• You are able to purchase individual images. 
  • Risk-free cancellation is available in the first month. 

Cons

  • In comparison to other sites, Adobe Stock is still in its early stages.
  • You cannot buy an asset outright as with some other sites. If using Adobe Stock, you will need to either bulk purchase credits towards content upfront, or sign up for a plan (monthly or annual commitment). 

08. Pixabay 

If you’re in need of free stock photos in a hurry, Pixabay offers a wide selection, all of which are released under Creative Commons. In most cases, it’s safe to use the photos and images on Pixabay without asking the artist for permission, offering you peace-of-mind and ease-of-use. 

Pros 

  • Images are free. Need we say more?
  • There are over 1.8 million stock images and videos shared by Pixabay’s creative community to choose from. 
  • You are able to select the exact size you want. 
  • All images are copyright-free, provided under the Pixabay License. 
  • Users can “like” photos, so popular images tend to show up first.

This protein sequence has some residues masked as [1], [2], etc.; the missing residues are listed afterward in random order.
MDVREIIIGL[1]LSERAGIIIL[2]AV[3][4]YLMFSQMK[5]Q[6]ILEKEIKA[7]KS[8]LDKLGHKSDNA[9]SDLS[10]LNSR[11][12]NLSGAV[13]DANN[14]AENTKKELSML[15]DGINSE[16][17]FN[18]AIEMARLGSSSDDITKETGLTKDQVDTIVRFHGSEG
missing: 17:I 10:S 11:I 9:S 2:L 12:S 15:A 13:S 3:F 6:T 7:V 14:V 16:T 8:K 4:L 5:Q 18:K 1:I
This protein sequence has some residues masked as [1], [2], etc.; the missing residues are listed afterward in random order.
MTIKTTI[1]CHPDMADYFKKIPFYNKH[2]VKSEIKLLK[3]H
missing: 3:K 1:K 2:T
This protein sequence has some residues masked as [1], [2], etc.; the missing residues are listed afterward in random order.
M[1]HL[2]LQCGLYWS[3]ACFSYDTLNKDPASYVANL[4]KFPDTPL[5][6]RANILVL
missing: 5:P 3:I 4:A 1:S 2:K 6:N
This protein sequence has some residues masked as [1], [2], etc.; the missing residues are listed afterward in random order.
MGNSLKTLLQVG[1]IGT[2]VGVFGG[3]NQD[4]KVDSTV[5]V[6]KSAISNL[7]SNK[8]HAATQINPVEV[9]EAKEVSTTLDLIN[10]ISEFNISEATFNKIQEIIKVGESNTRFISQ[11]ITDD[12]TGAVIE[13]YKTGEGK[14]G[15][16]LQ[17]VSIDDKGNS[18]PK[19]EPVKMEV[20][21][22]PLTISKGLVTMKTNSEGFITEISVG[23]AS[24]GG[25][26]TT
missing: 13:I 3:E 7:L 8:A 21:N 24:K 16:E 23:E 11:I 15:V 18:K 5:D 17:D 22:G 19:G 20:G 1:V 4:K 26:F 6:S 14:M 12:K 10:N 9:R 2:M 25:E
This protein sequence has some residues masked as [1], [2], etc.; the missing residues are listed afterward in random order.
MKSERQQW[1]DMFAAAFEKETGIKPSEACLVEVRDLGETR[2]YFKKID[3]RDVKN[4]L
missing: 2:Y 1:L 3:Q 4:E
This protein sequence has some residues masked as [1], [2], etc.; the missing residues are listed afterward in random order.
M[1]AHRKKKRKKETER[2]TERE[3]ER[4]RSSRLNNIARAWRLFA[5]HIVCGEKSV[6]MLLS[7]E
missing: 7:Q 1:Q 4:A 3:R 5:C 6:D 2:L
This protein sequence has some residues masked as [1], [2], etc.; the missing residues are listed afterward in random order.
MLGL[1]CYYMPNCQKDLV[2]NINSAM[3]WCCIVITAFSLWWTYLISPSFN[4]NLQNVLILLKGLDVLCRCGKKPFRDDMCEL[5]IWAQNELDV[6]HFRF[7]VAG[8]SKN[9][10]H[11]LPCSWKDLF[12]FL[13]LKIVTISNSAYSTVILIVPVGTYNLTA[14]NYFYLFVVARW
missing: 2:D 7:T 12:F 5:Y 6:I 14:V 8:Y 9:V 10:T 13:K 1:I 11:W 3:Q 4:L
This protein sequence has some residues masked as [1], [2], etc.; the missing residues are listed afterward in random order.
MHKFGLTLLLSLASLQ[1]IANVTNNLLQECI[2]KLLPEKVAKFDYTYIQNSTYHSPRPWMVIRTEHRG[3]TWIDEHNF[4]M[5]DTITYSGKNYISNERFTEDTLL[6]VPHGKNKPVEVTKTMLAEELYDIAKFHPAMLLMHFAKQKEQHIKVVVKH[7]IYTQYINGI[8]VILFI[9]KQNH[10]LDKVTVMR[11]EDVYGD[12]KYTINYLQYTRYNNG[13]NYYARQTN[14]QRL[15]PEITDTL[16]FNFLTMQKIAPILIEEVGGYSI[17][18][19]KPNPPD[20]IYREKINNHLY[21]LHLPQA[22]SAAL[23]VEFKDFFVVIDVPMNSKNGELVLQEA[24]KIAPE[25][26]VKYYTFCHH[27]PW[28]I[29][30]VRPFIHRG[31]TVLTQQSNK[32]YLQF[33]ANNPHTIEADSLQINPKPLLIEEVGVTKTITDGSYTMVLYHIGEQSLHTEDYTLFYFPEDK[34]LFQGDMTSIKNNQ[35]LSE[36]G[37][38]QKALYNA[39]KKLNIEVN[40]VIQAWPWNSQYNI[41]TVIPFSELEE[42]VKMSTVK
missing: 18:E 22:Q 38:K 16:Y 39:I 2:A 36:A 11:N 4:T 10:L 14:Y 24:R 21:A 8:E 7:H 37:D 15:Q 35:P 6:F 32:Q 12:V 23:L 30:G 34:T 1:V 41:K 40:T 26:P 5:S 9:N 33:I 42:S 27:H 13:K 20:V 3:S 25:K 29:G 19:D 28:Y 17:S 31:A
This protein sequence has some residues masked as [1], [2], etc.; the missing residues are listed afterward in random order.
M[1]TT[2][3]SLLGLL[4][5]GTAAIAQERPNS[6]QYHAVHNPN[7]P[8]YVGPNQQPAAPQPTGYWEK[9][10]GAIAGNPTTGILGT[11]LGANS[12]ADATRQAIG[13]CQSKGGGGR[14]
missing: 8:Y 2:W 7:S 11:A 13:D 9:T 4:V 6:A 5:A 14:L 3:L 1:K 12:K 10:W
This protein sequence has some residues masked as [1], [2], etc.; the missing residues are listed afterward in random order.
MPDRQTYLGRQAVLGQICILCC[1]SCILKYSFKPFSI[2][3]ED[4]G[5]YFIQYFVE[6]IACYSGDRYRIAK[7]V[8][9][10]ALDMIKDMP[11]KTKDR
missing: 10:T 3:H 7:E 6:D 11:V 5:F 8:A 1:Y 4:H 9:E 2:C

Cons

  • Not all images can be used commercially, so it’s important to remain mindful of this when selecting and sharing images for business-related purposes. Some images require attribution. 
  • Images are only tagged as well as the users tag them–meaning, you may not find exactly what you’re looking for, especially since the database is large. After all, there are a lot of images to sift through. 

09. Unsplash

Offering a large collection of free photos, Unsplash has become one of the best sources for online images–especially among those who are on a budget. The photos they source are released under the Unsplash license and can be downloaded in a number of sizes. 

Pros 

  • All photos are free to use and are of high quality. They’re also attribution-free. 
  • The website is easy to use, so you can download images quickly when in need. 
  • You can create an account to “follow” select photographers.

Cons

  • A lot of the images are familiarly generic, meaning they may not truly match your content or message.
  • Their database is small, and has limited search capabilities.